Pink to make the girls think

It’s 2011’s hottest shade for faces, fashion and furnishings. But in a post-feminist world, can we make our peace with puce? By Bethan Cole

Pink is no longer simply a colour. It has become an ideological battleground for feminist and post-feminist thought. On the one hand, post-feminism tells us to forget the politics and enjoy the colour, because it’s having a moment in the sun. On the other hand, feminist thinkers are warning us to beware the pernicious use of the colour in conditioning little girls into submission. Who is right?

It all started in the autumn of 2010 when various fashion designers decided to make pink a bit of a leitmotif on the spring/summer 2011 catwalks. At one of the most critically acclaimed shows, Jil Sander, the designer Raf Simons liberally used a shade of bubblegum to light up his collection. What’s more, pink also appeared at key shows such as Prada, Lanvin, Marc Jacobs and Christopher Kane, mostly in Schiaparelli, hot and neon incarnations.

As if that wasn’t enough, at the end of 2010 along came rapper Nicky Minaj with her debut album, Pink Friday, often clad in head-to-toe pink and sporting a candy pink wig, as if to compound the au courant status of the hue. Her limitededition MAC pink lipstick became a cult hit, selling out and fetching up to £40 on eBay, four times their original price.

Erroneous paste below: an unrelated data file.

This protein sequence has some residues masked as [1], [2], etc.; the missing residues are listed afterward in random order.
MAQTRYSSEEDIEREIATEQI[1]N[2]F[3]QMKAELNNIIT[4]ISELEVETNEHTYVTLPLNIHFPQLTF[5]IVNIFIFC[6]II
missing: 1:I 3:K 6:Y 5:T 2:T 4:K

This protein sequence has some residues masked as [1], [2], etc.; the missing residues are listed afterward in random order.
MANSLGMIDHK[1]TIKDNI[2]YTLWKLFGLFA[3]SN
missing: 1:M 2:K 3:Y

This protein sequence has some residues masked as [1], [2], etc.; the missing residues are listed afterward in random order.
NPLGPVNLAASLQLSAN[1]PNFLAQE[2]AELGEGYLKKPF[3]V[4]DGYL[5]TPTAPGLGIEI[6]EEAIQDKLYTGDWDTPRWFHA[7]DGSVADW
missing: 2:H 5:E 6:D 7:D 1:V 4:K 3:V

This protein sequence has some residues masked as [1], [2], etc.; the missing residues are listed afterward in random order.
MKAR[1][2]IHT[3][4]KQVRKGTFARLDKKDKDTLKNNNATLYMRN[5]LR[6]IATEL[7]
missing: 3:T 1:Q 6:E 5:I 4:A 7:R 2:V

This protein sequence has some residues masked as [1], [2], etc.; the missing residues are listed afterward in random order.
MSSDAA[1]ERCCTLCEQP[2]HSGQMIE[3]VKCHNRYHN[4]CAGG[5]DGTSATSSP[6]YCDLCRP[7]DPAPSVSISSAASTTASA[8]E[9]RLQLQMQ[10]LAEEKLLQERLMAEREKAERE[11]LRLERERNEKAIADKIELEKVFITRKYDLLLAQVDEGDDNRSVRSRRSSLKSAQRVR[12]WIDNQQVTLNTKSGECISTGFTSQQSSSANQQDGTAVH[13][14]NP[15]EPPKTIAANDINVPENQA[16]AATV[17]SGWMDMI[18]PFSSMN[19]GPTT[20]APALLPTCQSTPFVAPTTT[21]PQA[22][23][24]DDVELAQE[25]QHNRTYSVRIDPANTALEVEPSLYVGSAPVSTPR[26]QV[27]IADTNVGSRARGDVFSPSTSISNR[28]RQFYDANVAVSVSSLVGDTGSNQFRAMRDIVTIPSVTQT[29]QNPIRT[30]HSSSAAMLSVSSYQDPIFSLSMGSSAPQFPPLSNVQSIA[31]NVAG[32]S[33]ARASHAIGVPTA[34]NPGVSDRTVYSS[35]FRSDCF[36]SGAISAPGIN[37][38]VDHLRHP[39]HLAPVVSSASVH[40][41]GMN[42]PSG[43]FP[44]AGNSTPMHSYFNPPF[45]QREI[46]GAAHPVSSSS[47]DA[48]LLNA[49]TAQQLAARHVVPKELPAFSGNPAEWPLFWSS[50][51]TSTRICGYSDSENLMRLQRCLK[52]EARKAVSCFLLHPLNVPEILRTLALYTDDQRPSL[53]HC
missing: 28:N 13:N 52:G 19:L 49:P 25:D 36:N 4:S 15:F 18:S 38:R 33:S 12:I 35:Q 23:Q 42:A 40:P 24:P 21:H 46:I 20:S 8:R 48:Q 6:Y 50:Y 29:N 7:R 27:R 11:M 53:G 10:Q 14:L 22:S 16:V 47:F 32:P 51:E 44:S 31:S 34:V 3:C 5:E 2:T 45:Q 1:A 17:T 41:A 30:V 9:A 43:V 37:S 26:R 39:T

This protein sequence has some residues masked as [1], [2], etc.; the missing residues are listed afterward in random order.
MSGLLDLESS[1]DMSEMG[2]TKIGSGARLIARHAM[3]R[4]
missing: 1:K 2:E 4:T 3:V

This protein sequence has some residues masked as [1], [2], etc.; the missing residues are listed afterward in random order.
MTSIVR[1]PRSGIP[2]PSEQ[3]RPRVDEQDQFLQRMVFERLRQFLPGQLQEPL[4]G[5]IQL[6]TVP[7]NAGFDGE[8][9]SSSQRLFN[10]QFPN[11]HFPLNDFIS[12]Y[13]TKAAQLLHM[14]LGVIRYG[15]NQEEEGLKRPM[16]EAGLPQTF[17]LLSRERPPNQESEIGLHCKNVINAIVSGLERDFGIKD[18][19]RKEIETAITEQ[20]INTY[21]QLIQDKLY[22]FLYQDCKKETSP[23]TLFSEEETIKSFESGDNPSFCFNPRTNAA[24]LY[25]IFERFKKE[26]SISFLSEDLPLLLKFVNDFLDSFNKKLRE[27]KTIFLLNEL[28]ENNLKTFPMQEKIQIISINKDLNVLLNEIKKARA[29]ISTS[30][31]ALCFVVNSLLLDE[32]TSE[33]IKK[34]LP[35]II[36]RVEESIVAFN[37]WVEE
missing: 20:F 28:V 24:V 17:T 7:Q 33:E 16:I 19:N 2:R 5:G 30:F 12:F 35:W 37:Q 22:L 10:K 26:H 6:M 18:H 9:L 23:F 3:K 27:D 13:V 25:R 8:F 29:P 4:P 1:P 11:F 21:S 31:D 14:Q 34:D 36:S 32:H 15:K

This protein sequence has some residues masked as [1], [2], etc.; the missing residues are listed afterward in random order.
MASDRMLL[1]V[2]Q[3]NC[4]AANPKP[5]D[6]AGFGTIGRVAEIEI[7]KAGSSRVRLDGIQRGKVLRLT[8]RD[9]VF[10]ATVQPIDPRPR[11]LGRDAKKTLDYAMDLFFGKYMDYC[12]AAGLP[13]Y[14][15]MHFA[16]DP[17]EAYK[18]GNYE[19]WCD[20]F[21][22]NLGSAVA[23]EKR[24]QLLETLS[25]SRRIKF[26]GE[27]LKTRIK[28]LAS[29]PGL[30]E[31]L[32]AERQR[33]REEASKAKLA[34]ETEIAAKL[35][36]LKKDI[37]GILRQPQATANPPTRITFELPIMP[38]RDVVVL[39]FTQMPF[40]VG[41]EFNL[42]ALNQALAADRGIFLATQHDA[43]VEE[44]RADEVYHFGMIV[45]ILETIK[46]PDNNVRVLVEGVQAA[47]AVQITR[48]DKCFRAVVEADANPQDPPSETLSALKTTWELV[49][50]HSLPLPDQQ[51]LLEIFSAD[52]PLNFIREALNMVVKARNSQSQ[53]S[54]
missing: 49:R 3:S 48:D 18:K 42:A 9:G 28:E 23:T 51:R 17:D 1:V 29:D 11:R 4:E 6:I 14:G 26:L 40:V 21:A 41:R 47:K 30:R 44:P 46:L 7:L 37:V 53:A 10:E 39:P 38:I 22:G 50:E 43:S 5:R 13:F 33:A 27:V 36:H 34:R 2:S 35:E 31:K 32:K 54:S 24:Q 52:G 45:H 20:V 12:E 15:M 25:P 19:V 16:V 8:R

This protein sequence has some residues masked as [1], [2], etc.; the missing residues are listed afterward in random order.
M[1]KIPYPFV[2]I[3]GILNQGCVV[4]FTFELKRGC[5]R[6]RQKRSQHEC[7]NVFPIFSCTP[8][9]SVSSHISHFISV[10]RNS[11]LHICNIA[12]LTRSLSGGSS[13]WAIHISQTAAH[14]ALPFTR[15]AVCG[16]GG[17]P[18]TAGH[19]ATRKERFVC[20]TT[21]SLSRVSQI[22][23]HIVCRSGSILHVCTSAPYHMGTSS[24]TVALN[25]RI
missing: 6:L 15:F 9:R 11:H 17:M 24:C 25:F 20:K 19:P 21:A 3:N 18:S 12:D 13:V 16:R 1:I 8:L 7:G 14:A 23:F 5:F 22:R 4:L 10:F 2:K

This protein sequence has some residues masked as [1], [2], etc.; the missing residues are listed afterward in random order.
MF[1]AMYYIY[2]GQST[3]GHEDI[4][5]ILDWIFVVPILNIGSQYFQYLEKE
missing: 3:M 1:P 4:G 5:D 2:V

Then, at the beginning of 2011, Leatrice Eiseman, the executive director of the Pantone Colour Institute, declared honeysuckle – a pinkish red – to be the shade of the forthcoming year. “Flirtatious honeysuckle is a feel-good hue that brings a festive sense of playfulness to this season’s palette.” says Eiseman. “This vibrant pinkish-red for both apparel and cosmetics makes consumers feel alive, and is a perfect post-winter pick-me-up.”

Pantone, a world authority on colour, see their shocking pink delivering a shot of optimism to tired winter eyes. Retailers, however, have a more prosaic take on the subject. Pink equals pound signs. Helen Spencer, a John Lewis lingerie buyer, says: “Pink continues to sell well, with pink and black silk lingerie sets seeing the biggest uplift week on week.” And John Lewis girlswear buyer, Lindsay Dickson says: “So far, half year to date, 25 per cent of our sales are of pink products and this week alone, 10 out of our 20 best sellers were pink – proving the colour continues to soar up the popularity stakes.”